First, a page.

Maine's future prosperity is powered by clean energy

Creating a clean energy future for Maine is an investment in our economy, our quality of life, and the long-term sustainability of our environment.

vision-icon.png A Vision for a Clean Energy Future

Maine can lead the way in building a clean energy infrastructure that supports our families and our businesses. We can repower our industry, building, and transportation systems by burning less oil, gas, and coal and using cleaner, more effective, and affordable energy sources that are renewable and sustainable. We can make our homes more comfortable; we can breathe healthier air; and we can spend less money on energy – keeping more of our money in Maine’s economy and making our businesses more profitable. Maine’s leadership can help slow climate change and reduce the pollution that harms our forests, waters, and other natural resources. A clean energy future for Maine means more good jobs and stronger communities.

today-icon.png Today in Maine

Maine is home to important and unique natural resources that provide the opportunity to build a clean energy future. Maine has significant wind, solar, and ocean energy potential, as well as opportunities to develop alternative fuels for transportation that are lower in carbon content, like natural gas, plug-in electric, bio-butanol, and bio-methane. Maine could become a leading clean energy producer in the region, meaning more jobs and stronger local economies across the state.

Unfortunately, Maine’s energy and transportation systems are heavily reliant on fossil fuels, particularly oil, which are the primary sources of Maine’s climate change pollution. Dependence on these dirty fuels makes it difficult to break the cycle of pollution that puts Maine’s people, wildlife, and environment at risk. Today in Maine over 80% of commerce is still done by truck because Maine lacks adequate water and freight train routes. Despite policies adopted in the legislature in recent years, Maine lags behind the rest of New England in efforts to improve energy efficiency.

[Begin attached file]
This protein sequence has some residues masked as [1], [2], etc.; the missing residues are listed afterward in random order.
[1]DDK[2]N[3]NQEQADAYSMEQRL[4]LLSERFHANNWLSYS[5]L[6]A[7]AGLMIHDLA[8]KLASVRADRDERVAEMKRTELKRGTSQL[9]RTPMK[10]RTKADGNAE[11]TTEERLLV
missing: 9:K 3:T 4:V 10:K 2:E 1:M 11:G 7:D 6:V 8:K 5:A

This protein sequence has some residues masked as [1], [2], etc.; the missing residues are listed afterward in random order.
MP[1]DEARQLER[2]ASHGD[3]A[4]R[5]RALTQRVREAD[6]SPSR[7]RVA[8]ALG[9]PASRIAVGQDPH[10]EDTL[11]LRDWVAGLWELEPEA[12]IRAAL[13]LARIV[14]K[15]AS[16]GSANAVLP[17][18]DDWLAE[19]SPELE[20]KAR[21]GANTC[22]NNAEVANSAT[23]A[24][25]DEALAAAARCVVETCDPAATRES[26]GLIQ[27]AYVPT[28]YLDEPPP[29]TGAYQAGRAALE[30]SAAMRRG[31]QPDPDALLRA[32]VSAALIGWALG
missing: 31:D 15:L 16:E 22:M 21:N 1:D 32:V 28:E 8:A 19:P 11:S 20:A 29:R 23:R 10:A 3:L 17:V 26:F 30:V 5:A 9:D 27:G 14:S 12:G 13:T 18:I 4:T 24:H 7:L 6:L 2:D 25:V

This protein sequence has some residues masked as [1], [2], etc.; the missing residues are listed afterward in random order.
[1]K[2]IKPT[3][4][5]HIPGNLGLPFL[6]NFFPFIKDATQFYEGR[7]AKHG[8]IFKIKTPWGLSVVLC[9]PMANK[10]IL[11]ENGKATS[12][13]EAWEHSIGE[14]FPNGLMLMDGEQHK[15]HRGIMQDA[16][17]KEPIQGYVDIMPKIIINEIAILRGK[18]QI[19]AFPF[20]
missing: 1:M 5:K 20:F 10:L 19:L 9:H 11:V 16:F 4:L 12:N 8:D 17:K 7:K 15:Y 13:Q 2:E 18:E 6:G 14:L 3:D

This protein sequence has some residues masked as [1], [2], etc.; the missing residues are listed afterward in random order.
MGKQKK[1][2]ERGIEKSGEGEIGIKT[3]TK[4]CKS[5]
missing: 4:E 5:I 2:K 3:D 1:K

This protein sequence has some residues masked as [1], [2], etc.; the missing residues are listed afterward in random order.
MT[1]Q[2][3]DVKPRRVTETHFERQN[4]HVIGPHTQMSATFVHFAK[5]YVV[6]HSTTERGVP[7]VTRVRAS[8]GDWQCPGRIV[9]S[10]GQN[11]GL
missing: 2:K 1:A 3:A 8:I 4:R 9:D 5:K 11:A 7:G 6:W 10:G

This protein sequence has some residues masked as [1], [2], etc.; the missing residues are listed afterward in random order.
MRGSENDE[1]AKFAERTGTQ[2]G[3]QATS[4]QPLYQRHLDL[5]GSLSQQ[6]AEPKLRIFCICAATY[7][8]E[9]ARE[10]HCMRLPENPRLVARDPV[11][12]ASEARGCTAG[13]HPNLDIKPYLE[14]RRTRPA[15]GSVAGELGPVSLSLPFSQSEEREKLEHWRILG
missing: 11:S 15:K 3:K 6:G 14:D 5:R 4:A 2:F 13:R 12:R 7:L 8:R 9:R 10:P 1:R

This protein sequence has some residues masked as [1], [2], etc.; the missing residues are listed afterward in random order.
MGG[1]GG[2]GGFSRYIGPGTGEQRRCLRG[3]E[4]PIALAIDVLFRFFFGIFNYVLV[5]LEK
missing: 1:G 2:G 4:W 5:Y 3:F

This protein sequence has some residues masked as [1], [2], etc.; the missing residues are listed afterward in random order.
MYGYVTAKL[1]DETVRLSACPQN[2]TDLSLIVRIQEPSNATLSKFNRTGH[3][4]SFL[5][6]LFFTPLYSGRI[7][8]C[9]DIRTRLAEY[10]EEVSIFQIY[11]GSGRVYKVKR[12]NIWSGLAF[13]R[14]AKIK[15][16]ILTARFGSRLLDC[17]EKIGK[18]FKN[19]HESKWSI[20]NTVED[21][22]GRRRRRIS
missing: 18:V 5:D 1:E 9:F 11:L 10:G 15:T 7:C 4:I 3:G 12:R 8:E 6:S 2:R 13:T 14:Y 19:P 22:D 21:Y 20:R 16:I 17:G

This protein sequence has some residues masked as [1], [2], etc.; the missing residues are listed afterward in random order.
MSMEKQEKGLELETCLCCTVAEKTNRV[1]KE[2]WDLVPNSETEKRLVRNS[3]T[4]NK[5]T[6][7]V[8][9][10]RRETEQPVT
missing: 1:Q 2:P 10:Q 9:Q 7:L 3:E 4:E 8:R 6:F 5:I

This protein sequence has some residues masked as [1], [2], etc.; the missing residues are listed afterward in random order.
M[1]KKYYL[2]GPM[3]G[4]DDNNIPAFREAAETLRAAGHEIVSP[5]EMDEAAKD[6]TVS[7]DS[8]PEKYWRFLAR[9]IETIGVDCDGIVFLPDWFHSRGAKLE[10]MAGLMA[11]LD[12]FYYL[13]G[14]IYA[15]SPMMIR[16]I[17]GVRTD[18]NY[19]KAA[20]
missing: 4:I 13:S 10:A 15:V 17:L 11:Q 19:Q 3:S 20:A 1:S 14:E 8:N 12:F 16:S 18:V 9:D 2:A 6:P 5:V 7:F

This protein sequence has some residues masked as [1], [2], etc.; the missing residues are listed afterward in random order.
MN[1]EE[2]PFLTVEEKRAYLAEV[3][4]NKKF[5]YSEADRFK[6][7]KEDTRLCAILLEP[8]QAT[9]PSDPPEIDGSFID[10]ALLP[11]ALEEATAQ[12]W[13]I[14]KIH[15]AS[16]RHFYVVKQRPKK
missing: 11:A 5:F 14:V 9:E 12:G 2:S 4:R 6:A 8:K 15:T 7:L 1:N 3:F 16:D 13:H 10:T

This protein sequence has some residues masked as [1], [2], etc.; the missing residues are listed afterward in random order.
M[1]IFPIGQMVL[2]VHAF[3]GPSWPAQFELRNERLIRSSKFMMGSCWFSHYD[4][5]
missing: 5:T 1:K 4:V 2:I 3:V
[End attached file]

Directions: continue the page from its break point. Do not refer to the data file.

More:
Maine people recognize the importance of clean energy policies. In a statewide survey conducted in November 2009, 85% of respondents said it is important for Maine lawmakers to take action over the next five years to improve Maine’s energy policies.

needed-icon.png What's Needed

Maine’s clean energy future can only happen with strong partnerships and collaboration between policymakers, businesses, and the people of every Maine community. The path ahead will require efficiency and conservation efforts, development of renewable energy sources, engagement in regional initiatives, and significant changes in our transportation and land development systems.

In the next five years, we need to prioritize energy efficiency – the most cost-effective energy choice available – and make it easier for individuals and businesses to find, implement, and be rewarded for choosing energy efficient options. We need to sustain efforts to weatherize many more Maine homes and make sure new buildings are constructed to high-efficiency standards.